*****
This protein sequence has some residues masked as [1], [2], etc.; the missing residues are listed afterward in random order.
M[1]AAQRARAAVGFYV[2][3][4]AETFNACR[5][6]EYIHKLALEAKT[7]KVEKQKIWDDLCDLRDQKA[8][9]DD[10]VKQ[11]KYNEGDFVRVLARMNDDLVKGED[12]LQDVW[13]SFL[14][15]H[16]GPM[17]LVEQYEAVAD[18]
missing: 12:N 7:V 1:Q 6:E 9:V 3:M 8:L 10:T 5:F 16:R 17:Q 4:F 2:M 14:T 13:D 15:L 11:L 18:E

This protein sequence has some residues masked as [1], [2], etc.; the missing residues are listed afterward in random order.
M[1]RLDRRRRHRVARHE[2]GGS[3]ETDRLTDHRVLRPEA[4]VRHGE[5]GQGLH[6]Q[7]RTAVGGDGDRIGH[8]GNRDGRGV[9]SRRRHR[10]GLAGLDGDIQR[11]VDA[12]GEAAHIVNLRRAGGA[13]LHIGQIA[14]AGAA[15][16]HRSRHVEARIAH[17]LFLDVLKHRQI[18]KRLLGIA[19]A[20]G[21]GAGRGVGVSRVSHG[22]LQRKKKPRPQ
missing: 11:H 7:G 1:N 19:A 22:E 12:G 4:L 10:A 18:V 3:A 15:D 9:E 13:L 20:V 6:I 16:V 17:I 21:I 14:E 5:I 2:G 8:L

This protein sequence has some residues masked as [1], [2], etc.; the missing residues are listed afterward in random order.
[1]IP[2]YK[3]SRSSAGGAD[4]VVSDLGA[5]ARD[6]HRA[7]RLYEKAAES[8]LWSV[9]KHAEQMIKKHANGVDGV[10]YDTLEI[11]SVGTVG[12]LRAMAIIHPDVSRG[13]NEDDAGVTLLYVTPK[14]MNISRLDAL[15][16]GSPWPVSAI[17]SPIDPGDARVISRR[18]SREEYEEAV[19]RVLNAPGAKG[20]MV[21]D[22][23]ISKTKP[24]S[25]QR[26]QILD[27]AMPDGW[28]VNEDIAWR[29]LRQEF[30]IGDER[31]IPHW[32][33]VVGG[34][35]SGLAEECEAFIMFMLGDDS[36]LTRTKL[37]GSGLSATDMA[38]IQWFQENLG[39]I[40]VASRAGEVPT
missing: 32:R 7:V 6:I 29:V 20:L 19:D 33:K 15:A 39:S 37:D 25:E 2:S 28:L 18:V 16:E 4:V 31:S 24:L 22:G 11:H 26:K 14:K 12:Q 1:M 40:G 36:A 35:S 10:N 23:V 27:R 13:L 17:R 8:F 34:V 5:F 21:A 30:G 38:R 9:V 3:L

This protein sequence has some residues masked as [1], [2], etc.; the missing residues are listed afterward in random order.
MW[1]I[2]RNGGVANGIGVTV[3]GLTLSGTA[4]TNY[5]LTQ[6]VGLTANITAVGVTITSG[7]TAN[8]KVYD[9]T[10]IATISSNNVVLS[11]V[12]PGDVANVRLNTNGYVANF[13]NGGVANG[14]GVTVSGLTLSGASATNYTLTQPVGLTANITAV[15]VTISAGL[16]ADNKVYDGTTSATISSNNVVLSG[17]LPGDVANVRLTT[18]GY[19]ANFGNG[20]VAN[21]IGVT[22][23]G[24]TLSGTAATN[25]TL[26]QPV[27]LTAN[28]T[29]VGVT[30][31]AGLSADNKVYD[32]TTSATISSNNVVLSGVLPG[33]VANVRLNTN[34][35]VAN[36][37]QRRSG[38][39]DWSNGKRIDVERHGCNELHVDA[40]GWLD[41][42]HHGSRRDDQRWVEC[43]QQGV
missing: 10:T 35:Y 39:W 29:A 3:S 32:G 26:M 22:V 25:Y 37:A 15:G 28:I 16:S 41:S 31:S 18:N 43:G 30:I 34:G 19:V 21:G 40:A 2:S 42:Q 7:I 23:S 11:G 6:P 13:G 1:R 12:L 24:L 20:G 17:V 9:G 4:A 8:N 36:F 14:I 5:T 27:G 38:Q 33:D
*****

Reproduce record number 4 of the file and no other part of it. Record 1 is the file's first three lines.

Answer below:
This protein sequence has some residues masked as [1], [2], etc.; the missing residues are listed afterward in random order.
MW[1]I[2]RNGGVANGIGVTV[3]GLTLSGTA[4]TNY[5]LTQ[6]VGLTANITAVGVTITSG[7]TAN[8]KVYD[9]T[10]IATISSNNVVLS[11]V[12]PGDVANVRLNTNGYVANF[13]NGGVANG[14]GVTVSGLTLSGASATNYTLTQPVGLTANITAV[15]VTISAGL[16]ADNKVYDGTTSATISSNNVVLSG[17]LPGDVANVRLTT[18]GY[19]ANFGNG[20]VAN[21]IGVT[22][23]G[24]TLSGTAATN[25]TL[26]QPV[27]LTAN[28]T[29]VGVT[30][31]AGLSADNKVYD[32]TTSATISSNNVVLSGVLPG[33]VANVRLNTN[34][35]VAN[36][37]QRRSG[38][39]DWSNGKRIDVERHGCNELHVDA[40]GWLD[41][42]HHGSRRDDQRWVEC[43]QQGV
missing: 10:T 35:Y 39:W 29:A 3:S 32:G 26:M 22:V 25:Y 37:A 15:G 28:I 16:S 41:S 31:S 18:N 43:G 30:I 34:G 19:V 21:G 40:A 2:S 42:Q 7:I 23:S 11:G 6:P 13:G 1:R 12:L 24:L 20:G 17:V 9:G 4:A 8:N 36:F 14:I 5:T 27:G 38:Q 33:D